Ashes and Fire: Life of Solomon Mujuru/Rex Nhongo (Forthcoming 2018)

Solomon Mujuru was a key member of Robert Mugabe's ZANU PF party and an eminent guerrilla commander (nom de guerre: Rex Nhongo) in Zimbabwe's liberation war (1971 to 1979). In August 2011, Mujuru died in a mysterious house fire on one of his commercial farms. News of his death captured Zimbabwean and international attention for weeks, as attempts were made to make sense of his significance and to uncover the cause of his demise. My book traces the roots of Mujuru's power and it shifts the focus of debate beyond Mugabe (who is often presented as the key figure in recent Zimbabwean politics and history) by highlighting the importance of Mujuru, who in effect was the power behind Mugabe for long periods. The book will examine Mujuru's moments of triumph and his shortcomings in equal measure. From his undistinguished youth and poor upbringing in Chikomba (a small rural town in Zimbabwe), through his meteoric rise and remarkable successes in Zimbabwe's liberation war, his role as head of the Zimbabwean military, to his contentious political career. Lastly, the book emphasises the major significance of Mujuru's political connections and situates his career within the wider history of Zimbabwean politics.

Politics, Patronage and the State in Zimbabwe (2014) [co-edited with Jocelyn Alexander and JoAnn McGregor]

"In this important, deeply nuanced collection, a range of scholars of Zimbabwe bring together fine-grained analyses of crisis-related transformations in state institutions, political economies and the practices of politics. The historically grounded and empirically rich contributions address in new ways familiar themes in African politics such as authority, politics, patronage, violence, legitimacy, and accumulation. This is a necessary and compelling addition to the established body of literature on Zimbabwe itself, and equally a sophisticated counter-point to the limitations of much scholarship on politics and states in Africa. Indispensable reading."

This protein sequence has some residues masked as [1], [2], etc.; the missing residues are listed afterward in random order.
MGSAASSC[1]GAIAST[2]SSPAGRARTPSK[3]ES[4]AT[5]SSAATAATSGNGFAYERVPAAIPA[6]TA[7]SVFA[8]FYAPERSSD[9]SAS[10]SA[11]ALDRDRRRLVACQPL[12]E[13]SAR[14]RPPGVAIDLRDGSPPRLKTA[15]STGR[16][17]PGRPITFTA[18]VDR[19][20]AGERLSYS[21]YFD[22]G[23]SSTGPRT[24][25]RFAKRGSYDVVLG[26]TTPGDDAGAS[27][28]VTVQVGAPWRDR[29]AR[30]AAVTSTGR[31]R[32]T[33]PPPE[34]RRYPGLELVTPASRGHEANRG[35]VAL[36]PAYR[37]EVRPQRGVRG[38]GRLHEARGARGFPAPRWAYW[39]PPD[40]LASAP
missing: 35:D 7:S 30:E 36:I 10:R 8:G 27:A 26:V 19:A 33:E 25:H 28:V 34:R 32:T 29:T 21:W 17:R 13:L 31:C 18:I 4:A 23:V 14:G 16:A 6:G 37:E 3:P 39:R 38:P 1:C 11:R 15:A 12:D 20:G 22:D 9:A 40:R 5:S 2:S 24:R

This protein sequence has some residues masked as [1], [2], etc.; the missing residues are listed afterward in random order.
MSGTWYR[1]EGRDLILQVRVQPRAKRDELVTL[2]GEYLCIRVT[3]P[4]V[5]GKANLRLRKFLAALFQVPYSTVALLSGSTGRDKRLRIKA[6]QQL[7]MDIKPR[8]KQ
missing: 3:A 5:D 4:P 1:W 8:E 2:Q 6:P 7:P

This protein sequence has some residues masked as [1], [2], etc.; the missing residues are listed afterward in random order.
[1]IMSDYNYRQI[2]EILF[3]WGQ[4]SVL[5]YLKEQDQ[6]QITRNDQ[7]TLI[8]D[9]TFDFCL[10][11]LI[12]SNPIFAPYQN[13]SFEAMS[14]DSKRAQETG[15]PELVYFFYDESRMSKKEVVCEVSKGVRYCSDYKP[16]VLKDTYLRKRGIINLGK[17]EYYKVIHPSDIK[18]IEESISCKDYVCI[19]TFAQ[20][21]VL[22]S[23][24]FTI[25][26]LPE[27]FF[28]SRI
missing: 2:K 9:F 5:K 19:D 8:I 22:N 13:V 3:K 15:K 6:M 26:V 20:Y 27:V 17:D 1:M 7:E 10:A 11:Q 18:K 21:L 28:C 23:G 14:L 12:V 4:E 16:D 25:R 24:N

- Amanda Hammar, Centre of African Studies, Copenhagen University


Making History in Mugabe's Zimbabwe: Politics, Intellectuals and the Media (2010)

The crisis that has engulfed Zimbabwe since 2000 is not simply a struggle against dictatorship. It is also a struggle over ideas and deep-seated historical issues, still unresolved from the independence process, that both Robert Mugabe's ZANU PF regime and Morgan Tsvangirai's MDC are vying first to define and then to address. This book traces the role of politicians and public intellectuals in media, civil society and the academy in producing and disseminating a politically usable historical narrative concerning ideas about patriotism, race, land, human rights and sovereignty. It raises pressing questions about the role of contemporary African intellectuals in the making of democratic societies. In so doing the book adds a new and rich dimension to the study of African politics, which is often diluted by the neglect of ideas.